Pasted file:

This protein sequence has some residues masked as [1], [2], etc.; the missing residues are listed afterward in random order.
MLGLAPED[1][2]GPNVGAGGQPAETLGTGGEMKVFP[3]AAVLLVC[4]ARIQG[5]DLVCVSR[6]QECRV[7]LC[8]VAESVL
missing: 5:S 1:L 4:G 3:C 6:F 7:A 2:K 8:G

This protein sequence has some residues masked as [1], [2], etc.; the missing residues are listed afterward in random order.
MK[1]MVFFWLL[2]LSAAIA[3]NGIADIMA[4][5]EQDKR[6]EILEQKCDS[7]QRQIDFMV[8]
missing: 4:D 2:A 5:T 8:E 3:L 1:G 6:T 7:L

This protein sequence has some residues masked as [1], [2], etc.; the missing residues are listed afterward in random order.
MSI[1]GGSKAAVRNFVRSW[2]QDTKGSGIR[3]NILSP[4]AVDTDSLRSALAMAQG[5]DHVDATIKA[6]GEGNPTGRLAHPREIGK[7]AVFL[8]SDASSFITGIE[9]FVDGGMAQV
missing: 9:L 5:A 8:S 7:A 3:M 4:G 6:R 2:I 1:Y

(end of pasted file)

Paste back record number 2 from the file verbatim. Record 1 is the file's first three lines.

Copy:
This protein sequence has some residues masked as [1], [2], etc.; the missing residues are listed afterward in random order.
MK[1]MVFFWLL[2]LSAAIA[3]NGIADIMA[4][5]EQDKR[6]EILEQKCDS[7]QRQIDFMV[8]
missing: 4:D 2:A 5:T 8:E 3:L 1:G 6:T 7:L